This article presents a general approach to the development of personal identity, exploring the ways in which various group identities may be incorporated into the emerging personal identity of an individual. It is hoped that this general scheme will have some implications for the question of how Jewish identity can be built into the personal identity of Jewish children, and what role Jewish education might play in this process. The approach is based on a conceptual model developed for the analysis of social influence and extended to the analysis of personal involvement in social systems. This model is not specifically addressed to identity formation, but it has some relevance to the development of identity both at the level of the individual and at that of the group – that is, both to personal and to national or ethnic identity. The purpose of this article is to explore the implications of this model for identity formation at these two levels, with special reference to Jewish family.
The prospects for peace and security in the Americas improved as the cold war ended in Europe. Peace settlements were reached in the civil wars in Nicaragua (1989–90), El Salvador (1992), and Guatemala (1996). The Cuban government stopped providing military support to revolutionaries in El Salvador, Guatemala, and Chile. And Colombia's M–19 movement, El Salvador's Farabundo Marti National Liberation Front, and Guatemala's National Revolutionary Union transformed themselves from guerilla organizations into political parties. Nonetheless, as David Mares [has shown], Latin American countries have been involved in a militarized interstate dispute with a neighboring country on average nearly once a year for the past century.
In recent years, the World Bank has been at the vanguard in pressing for a circumscribed role for the State in developing countries. It therefore comes as somewhat of a surprise that the 1997 World Development Report (WDR–the World Bank?s annual flagship publication), The State in a Changing World, underscores the continuing significance of the State in LDCs.
The WDR is generally successful as a didactic device, both in refocusing attention on roles and capabilities that enhance state effectiveness and as a guide to policy makers on the "what": the State?s role must focus on social and economic fundamentals, but should always be tailored to capabilities. It is, however, much weaker when it comes to the "how". Its recipe for reinvigorating institutional capabilities—increased competition, decentralization and participation, and international collective action—is neither controversial nor novel. Myriad exercises at quantification to "prove" its case, especially with regard to the importance of State "credibility", are often misplaced and analytically flawed. And by avoiding contentious issues at the heart of the State, in particular those related to politics and power, and instead genuflecting to current intellectual fashions, the report says more about the World Bank than the role of the State in LDCs.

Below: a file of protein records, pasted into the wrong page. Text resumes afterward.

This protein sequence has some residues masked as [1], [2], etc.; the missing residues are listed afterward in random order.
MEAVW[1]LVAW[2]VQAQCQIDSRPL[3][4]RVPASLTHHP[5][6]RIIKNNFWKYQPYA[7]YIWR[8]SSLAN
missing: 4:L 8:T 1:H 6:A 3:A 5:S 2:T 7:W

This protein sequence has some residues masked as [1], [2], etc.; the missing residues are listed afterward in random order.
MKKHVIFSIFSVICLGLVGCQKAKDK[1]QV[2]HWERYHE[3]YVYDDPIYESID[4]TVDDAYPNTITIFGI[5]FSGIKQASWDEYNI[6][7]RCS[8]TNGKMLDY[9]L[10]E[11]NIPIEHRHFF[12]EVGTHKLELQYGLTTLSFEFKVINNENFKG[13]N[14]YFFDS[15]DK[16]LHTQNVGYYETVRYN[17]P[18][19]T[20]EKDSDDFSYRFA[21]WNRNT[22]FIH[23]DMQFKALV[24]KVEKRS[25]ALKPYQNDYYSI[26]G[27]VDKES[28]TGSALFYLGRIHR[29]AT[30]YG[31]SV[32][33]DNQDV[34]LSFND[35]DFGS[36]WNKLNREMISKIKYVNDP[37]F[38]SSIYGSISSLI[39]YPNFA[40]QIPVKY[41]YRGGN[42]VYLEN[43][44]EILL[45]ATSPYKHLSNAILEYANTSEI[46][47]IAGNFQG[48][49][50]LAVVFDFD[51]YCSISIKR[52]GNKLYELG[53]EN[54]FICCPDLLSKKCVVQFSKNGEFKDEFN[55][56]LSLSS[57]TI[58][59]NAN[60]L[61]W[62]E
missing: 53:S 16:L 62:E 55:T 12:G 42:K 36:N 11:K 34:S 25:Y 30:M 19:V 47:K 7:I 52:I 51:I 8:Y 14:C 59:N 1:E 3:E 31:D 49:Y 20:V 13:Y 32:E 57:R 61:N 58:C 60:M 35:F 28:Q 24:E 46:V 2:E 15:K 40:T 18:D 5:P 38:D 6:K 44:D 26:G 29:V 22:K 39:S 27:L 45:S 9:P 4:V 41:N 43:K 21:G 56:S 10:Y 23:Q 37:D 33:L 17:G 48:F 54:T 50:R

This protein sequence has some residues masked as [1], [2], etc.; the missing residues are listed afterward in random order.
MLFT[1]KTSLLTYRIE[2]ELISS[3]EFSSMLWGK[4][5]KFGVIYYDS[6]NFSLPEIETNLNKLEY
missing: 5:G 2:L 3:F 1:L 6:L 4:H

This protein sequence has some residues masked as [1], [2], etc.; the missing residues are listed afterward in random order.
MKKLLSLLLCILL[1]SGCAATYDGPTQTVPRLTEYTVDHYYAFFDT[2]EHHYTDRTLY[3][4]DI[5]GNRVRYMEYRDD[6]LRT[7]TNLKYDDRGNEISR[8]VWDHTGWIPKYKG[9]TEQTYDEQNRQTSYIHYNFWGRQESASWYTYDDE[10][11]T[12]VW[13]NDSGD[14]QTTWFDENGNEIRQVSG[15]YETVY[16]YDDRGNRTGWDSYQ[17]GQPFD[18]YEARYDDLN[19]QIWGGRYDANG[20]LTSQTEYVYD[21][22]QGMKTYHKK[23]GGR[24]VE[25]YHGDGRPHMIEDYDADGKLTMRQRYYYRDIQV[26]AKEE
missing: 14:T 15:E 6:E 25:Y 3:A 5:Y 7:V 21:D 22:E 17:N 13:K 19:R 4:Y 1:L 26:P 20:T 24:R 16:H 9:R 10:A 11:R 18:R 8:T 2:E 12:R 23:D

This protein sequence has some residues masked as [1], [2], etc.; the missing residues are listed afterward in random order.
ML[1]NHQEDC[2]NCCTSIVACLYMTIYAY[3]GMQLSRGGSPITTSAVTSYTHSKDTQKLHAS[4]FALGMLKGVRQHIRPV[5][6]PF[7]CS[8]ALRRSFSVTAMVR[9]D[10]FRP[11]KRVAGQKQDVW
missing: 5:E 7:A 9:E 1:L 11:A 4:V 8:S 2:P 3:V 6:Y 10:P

The article is organized into three major sections. The first section provides an analytical review of the development of studies of international institutions. From the beginning, the pages of IO have been filled with insightful studies of institutions, in some cases asking questions consistent with the research agenda we propose in this essay. But the lack of a disciplinary foundation in the early years meant that many good insights were simply lost, not integrated into other scholars' research... The second section explicitly addresses a theme that arises from the review of scholarship on institutions; whether international politics needs to be treated as sui generis, with its own theories and approaches that are distinct from other fields of political science, or whether it fruitfully can draw on theories of domestic politics... The third section turns to the problem of research agendas. Where does scholarship on international institutions go next? Our primary argument in this section is that attention needs to focus on how, not just whether, international institutions matter for world politics...